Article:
after decision by the Parliament, Du Châtelet, the deputy prosecutor, publishes an edict proscribing it in the name of the law. What was the real cause of the downfall of the system? That it rested on mistaken physiological ideas. The blood was still regarded as the sole principle of instinct, intellect, and life. The physician who practised transfusion could only defend it by hypotheses, and justify its employment by explanations and reasonings. The labors of our own time alone can give it lasting life; transfusion will revive two hundred years later to a new and vigorous existence, for it will rest on the best-established truths of physiology.
The light thrown by Harvey upon the knowledge of life did not give a complete account of the mechanism of our organization; the opening of an era of progress by grand discoveries awaited the coming of Lavoisier, at the close of the last century. General physiology was founded at that period, and the office and functions of the blood were soon learned by degrees and clearly settled. Between 1815 and 1830 the history of transfusion passes into a new phase. Atwood, Blundell, and Diffenbach, make it generally known by important works. In France two eminent savants, Prevost and Dumas, devote themselves to new researches, of which the "Annals of Chemistry," for 1821, preserve the record; but the transfusion of blood has made decisive steps only within the last twenty years, due particularly to the labors of a modern physiologist, Brown-Séquard. We shall sketch the bold and interesting experiments he employed in attacking and dealing so successfully with the most difficult problems of life; the history of physiology hardly presents a more exciting and instructive page. For its full comprehension, the nature and functions of the blood must first be explained.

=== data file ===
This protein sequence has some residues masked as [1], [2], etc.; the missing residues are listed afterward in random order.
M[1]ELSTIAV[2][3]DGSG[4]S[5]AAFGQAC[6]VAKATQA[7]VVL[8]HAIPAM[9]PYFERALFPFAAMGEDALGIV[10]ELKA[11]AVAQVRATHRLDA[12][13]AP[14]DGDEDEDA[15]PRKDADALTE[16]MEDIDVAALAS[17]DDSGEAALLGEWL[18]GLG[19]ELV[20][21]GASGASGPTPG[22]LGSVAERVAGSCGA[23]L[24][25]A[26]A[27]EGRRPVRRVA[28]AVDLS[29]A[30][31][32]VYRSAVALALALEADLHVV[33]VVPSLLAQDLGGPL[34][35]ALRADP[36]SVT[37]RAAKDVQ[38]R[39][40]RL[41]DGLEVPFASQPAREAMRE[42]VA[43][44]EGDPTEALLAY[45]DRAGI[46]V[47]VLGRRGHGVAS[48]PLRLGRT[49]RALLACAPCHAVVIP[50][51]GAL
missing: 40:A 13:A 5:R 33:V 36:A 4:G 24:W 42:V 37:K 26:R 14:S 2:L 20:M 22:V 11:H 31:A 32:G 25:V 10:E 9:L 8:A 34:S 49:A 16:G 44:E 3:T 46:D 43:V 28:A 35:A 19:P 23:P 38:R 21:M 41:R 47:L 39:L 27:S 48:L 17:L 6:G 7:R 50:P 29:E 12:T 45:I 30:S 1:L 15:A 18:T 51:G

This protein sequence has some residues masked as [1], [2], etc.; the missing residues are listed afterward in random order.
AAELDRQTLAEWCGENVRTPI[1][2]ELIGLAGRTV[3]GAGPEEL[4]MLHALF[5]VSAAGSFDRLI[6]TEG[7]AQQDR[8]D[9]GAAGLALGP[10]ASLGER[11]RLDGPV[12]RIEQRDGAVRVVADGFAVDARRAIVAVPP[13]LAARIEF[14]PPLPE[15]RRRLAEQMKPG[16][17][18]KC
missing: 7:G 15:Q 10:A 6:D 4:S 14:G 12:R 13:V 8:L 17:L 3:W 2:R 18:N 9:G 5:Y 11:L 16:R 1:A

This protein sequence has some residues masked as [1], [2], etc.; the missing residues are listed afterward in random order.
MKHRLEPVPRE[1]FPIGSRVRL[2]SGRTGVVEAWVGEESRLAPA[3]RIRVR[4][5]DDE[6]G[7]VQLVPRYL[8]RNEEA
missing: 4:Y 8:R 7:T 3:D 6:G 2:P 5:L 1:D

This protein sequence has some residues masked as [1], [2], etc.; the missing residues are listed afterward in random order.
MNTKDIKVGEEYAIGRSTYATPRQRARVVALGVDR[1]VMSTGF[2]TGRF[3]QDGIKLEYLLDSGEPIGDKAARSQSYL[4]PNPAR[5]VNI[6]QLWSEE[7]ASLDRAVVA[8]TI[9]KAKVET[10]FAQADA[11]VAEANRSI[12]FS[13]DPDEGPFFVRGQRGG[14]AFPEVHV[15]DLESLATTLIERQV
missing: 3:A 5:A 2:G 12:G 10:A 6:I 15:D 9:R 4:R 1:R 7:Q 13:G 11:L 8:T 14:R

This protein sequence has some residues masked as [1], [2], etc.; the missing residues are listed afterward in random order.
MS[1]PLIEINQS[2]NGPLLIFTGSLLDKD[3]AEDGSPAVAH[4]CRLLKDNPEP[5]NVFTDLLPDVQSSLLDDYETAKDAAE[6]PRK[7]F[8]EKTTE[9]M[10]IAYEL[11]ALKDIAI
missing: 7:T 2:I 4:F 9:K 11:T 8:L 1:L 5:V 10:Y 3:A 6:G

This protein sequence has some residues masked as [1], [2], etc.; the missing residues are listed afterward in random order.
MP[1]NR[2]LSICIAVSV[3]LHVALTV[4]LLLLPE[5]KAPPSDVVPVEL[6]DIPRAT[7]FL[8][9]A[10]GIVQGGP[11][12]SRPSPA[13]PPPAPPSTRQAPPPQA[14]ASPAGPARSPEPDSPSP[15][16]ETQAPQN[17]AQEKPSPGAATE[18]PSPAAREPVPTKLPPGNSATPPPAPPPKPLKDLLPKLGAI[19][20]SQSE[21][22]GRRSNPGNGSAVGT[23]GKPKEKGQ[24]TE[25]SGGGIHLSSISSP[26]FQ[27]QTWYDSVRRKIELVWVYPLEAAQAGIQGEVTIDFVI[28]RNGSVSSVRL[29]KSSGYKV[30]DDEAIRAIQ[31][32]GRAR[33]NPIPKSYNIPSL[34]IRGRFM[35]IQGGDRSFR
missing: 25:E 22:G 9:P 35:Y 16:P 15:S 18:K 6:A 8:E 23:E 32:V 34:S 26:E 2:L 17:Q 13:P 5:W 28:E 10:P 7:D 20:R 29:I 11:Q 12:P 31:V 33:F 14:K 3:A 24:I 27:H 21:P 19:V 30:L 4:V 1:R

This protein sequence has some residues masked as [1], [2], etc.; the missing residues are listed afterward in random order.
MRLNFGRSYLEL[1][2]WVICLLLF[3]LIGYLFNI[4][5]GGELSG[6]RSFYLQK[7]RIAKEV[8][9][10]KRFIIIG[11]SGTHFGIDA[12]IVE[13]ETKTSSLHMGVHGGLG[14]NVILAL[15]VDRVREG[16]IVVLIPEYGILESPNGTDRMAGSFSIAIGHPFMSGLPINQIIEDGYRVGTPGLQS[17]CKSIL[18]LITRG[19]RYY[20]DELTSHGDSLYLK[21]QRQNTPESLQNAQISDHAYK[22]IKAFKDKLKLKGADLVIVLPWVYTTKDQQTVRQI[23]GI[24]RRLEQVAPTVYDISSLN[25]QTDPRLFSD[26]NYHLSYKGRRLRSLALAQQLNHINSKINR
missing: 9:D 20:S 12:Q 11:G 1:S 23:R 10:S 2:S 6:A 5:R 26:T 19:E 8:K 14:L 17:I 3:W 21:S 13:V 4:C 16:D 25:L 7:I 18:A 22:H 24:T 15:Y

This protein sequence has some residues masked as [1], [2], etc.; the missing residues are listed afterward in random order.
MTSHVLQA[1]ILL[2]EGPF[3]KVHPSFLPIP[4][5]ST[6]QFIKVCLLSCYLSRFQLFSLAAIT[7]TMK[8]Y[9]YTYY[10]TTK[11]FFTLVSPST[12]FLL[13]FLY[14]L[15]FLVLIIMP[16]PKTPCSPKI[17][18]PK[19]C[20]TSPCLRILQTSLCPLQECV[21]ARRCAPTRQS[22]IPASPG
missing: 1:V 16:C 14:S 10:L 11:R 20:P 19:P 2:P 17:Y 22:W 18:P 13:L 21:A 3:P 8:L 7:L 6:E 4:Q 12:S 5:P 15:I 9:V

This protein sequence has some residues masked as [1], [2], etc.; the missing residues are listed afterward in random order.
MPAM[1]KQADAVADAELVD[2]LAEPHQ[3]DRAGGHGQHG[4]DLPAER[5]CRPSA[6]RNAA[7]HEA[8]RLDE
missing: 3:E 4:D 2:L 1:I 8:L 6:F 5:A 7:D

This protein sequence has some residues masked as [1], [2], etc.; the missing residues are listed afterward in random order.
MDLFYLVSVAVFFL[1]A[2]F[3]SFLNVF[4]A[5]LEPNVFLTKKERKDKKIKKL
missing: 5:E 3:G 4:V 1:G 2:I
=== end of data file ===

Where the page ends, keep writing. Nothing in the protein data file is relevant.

As it circulates within the vessels, the blood is to be regarded as a fluid in which an innumerable quantity of colored corpuscles are floating. On account of their shape, these little bodies are called globules, and they are invisible without the aid of magnifiers; in fact, their diameter scarcely exceeds two ten-thousandths of an inch. The vehicle of these globules has the scientific name of plasma; the matters elaborated by the digestive apparatus, and the products of decomposition of the tissues, are the essential components of this liquid; albuminoid substances, analogous to white of egg, fats, sugars, salts of a mineral nature, appear in it under different forms, and constantly repair it; while the excretory ducts as constantly carry off from it those particles that become useless to life. The elements of our tissues have their nutrition kept up by a constant movement of supply and withdrawal, new molecules replace the old ones, and acts of assimilation and disassimilation find by turns in the plasma their point of origin and completion. The blood-globule is nourished just as the constituent parts of the glands, the muscles, the nerves, and the brain